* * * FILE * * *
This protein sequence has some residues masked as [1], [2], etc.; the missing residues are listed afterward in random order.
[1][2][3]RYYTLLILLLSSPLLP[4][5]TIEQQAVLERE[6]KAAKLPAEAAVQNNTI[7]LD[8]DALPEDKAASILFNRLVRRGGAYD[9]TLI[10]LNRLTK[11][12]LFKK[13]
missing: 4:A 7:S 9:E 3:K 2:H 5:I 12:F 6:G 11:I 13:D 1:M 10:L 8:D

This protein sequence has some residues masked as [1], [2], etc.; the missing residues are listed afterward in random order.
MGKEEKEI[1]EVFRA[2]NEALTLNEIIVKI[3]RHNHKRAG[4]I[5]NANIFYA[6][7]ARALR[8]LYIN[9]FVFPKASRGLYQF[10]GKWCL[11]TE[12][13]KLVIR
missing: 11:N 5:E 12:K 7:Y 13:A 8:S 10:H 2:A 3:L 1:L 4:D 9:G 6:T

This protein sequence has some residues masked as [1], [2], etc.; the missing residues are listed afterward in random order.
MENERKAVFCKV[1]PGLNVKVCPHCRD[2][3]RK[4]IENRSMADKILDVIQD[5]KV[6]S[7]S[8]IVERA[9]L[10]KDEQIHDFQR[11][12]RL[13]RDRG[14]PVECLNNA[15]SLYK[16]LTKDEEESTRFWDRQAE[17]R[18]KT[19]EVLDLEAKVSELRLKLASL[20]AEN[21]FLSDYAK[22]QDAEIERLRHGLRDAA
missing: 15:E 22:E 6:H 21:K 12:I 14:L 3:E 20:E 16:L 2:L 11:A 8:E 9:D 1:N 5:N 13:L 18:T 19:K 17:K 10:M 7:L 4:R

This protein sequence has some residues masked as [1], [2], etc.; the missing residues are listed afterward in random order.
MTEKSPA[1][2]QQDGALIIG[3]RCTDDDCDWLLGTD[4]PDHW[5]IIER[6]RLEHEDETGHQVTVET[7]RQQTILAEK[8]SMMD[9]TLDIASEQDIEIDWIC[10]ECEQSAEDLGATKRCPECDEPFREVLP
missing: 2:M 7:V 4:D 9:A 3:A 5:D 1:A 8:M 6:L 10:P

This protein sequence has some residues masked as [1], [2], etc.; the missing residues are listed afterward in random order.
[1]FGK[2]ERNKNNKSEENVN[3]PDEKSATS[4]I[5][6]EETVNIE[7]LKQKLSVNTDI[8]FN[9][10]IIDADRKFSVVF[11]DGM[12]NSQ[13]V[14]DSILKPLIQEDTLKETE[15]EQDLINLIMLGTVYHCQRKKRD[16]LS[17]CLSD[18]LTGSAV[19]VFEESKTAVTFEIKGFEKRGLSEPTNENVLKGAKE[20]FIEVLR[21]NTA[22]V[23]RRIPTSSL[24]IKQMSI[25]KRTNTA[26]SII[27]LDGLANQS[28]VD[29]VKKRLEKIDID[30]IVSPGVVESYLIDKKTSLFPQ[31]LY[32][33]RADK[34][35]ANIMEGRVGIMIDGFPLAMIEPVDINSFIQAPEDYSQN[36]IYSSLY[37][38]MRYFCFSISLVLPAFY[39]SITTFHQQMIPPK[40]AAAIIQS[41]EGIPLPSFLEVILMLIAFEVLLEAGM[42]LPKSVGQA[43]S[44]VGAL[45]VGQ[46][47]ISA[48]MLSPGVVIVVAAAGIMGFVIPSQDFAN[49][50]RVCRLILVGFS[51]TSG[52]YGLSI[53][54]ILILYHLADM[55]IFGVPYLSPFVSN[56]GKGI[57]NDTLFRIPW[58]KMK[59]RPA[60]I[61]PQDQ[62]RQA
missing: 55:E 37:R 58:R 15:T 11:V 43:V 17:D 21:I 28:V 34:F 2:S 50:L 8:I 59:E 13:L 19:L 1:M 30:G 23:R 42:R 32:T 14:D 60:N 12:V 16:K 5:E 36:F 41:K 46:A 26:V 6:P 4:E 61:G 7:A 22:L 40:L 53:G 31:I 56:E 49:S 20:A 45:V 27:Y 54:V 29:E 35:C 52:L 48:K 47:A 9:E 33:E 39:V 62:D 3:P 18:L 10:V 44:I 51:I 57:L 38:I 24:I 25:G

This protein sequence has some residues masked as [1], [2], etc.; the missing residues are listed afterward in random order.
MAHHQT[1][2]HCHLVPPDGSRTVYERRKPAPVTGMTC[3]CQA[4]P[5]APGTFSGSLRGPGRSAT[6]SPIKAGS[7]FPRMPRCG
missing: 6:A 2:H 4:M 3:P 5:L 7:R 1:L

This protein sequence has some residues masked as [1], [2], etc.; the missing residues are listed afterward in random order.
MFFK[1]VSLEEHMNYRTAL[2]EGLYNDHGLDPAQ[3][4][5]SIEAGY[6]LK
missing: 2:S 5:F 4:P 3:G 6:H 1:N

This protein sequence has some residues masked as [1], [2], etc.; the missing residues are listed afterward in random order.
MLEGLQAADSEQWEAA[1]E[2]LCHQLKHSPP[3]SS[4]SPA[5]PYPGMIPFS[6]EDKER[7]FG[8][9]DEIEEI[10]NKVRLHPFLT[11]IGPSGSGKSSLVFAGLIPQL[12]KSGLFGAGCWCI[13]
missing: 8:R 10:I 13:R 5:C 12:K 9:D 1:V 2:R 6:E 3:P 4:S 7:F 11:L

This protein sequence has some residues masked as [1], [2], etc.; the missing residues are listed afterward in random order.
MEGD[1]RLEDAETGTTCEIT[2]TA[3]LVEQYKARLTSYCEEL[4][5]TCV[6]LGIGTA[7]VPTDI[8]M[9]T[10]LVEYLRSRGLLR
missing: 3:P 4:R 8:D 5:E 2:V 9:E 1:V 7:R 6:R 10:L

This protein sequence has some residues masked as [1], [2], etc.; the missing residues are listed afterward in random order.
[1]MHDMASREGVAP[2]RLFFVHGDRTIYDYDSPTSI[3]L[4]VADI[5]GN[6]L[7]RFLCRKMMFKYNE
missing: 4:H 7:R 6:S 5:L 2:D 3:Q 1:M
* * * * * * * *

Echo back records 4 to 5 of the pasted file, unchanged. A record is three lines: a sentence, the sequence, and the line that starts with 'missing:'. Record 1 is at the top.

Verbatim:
This protein sequence has some residues masked as [1], [2], etc.; the missing residues are listed afterward in random order.
MTEKSPA[1][2]QQDGALIIG[3]RCTDDDCDWLLGTD[4]PDHW[5]IIER[6]RLEHEDETGHQVTVET[7]RQQTILAEK[8]SMMD[9]TLDIASEQDIEIDWIC[10]ECEQSAEDLGATKRCPECDEPFREVLP
missing: 2:M 7:V 4:D 9:A 3:A 5:D 1:A 8:M 6:L 10:P

This protein sequence has some residues masked as [1], [2], etc.; the missing residues are listed afterward in random order.
[1]FGK[2]ERNKNNKSEENVN[3]PDEKSATS[4]I[5][6]EETVNIE[7]LKQKLSVNTDI[8]FN[9][10]IIDADRKFSVVF[11]DGM[12]NSQ[13]V[14]DSILKPLIQEDTLKETE[15]EQDLINLIMLGTVYHCQRKKRD[16]LS[17]CLSD[18]LTGSAV[19]VFEESKTAVTFEIKGFEKRGLSEPTNENVLKGAKE[20]FIEVLR[21]NTA[22]V[23]RRIPTSSL[24]IKQMSI[25]KRTNTA[26]SII[27]LDGLANQS[28]VD[29]VKKRLEKIDID[30]IVSPGVVESYLIDKKTSLFPQ[31]LY[32][33]RADK[34][35]ANIMEGRVGIMIDGFPLAMIEPVDINSFIQAPEDYSQN[36]IYSSLY[37][38]MRYFCFSISLVLPAFY[39]SITTFHQQMIPPK[40]AAAIIQS[41]EGIPLPSFLEVILMLIAFEVLLEAGM[42]LPKSVGQA[43]S[44]VGAL[45]VGQ[46][47]ISA[48]MLSPGVVIVVAAAGIMGFVIPSQDFAN[49][50]RVCRLILVGFS[51]TSG[52]YGLSI[53][54]ILILYHLADM[55]IFGVPYLSPFVSN[56]GKGI[57]NDTLFRIPW[58]KMK[59]RPA[60]I[61]PQDQ[62]RQA
missing: 55:E 37:R 58:R 15:T 11:V 43:V 17:D 21:I 28:V 34:F 2:S 50:L 8:I 59:E 13:L 19:L 1:M 30:G 23:R 42:R 32:T 14:D 60:N 12:V 16:K 5:E 36:F 41:K 46:A 26:V 6:P 4:E 61:G 7:A 22:L 40:L 53:G 31:I 56:E 49:S 20:A 45:V 27:Y 54:V 29:E 35:C 52:L 48:K 47:A 9:E 33:E 39:V 62:D 3:P 18:L 10:V 44:I 51:I 57:L 38:I 24:I 25:G